Everyone needs a comfortable home to live in. Whether you’re a home owner who has already made their way onto the housing ladder, or you are living in a rental property, most people have housing bills to pay at the end of the month – and some people may need help to pay them.

In this article we explore mortgage and rent arrears; what they are, how people find themselves with property debts, and where you can go to get the debt advice you need to regain control of housing costs.

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What are rent and mortgage arrears?

Rent and mortgage arrears are different ways of falling behind on your housing payments, and can have serious consequences for people who continually fail to pay.

Renters live in properties they do not own, as tenants. Because it’s not your property, you will be expected to make a monthly rental payment to your landlord. If you fall behind with those rental payments, you will find yourself in rent arrears.

Mortgage holders are already in the housing market, and are considered the owners of their home. With house prices being so high, however, it’s very unlikely they have enough income to cover 100% of the price, which is why they will usually apply for a mortgage.

Mortgages are secured loans that allow mortgage holders to place a deposit on their property, and borrow the rest of the money they need from mortgage lenders. Your mortgage payment is the monthly payment you make to your mortgage lender in order to pay back the money you owe.

There are a number of upfront payments associated with buying houses, including deposits and stamp duty. For some one who is already stretched financially, it can be hard to keep up with mortgages, but failure to make payments can result in serious consequences, up to and including repossession of your home.

How to pay back rent or mortgage arrears

If you find yourself behind on mortgage payments or rent, it’s important to reach out the relevant creditors – whether that’s the letting agents or mortgage lenders. If you need help with payment, they may be able to come to an agreement with you.

First, however, you’ll need to work out where you are money-wise. Making a budget will help you get to grips with your financial situation, and you might settle on some ways of cutting your spending, which will help you with your housing costs.

When you do reach out to landlords or lenders, it’s important you don’t try to pay back more than you can afford. While you may think this will help you get on top of your situation more quickly, it can lead to bigger money problems further down the line.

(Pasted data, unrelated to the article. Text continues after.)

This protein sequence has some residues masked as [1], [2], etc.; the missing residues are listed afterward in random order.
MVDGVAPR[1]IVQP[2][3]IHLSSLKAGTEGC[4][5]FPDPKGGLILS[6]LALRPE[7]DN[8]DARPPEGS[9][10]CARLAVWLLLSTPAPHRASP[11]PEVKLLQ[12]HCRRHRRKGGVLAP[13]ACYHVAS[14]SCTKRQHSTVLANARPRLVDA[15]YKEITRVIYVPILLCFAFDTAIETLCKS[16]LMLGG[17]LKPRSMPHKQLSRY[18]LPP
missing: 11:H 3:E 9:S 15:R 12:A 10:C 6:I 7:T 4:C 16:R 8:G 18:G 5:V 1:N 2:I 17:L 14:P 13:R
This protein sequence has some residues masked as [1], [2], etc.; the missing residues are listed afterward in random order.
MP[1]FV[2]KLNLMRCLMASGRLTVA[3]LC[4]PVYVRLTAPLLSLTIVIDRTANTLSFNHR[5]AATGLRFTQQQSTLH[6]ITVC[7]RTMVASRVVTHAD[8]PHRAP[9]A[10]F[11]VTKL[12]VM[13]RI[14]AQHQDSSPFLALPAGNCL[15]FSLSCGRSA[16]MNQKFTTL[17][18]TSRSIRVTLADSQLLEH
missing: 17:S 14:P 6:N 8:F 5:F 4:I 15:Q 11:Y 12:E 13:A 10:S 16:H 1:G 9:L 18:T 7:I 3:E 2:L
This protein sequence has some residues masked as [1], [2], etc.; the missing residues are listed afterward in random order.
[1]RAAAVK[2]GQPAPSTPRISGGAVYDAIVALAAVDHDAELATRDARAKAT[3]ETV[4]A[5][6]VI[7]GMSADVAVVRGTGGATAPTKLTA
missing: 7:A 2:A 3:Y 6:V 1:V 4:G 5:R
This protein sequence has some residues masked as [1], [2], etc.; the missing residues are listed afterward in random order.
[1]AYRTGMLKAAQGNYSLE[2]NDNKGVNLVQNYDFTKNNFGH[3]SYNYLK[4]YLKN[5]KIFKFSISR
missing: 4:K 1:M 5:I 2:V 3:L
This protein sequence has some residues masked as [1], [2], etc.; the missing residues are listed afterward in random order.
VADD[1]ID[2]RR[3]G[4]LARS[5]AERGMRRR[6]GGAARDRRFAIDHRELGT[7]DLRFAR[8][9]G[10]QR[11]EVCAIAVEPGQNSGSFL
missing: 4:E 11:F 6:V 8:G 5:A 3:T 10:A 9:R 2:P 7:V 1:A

If you’re struggling with your rent due to low income, or you’re already on benefits, you could also be entitled to extra Government support. The housing benefit is a regular payment towards your housing costs, and can be backdated for up to six months. You can also apply for a council tax reduction in order to lower your payments overall.

Who is responsible for paying rent or mortgage arrears?

Depending on your situation, it might not actually be down to you to pay back the full amount you owe in housing costs, so it’s important to check before you agree to a repayment plan.

For someone who rents and lives with another person, like a partner or a flat mate, you may have signed a joint agreement. That makes you both responsible for your rent, and any housing debts you accrue. If you live with other people but signed a tenancy agreement for yourself only, however, then all arrears are your responsibility.

In situations where you have taken over someone else’s tenancy, you’re only responsible for the rent due after your agreement has begun. It’s unlikely you will need to pay the arrears for the previous tenant, although you can be responsible for this in some cases of ‘succession’ or ‘assignment’.

With regards to mortgages, anybody listed on the mortgage agreement will be responsible for the arrears.

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Will Universal Credit cover my rent arrears?

If you are struggling with rent arrears and are on Universal Credit, you may qualify for additional support to help you settle your debts.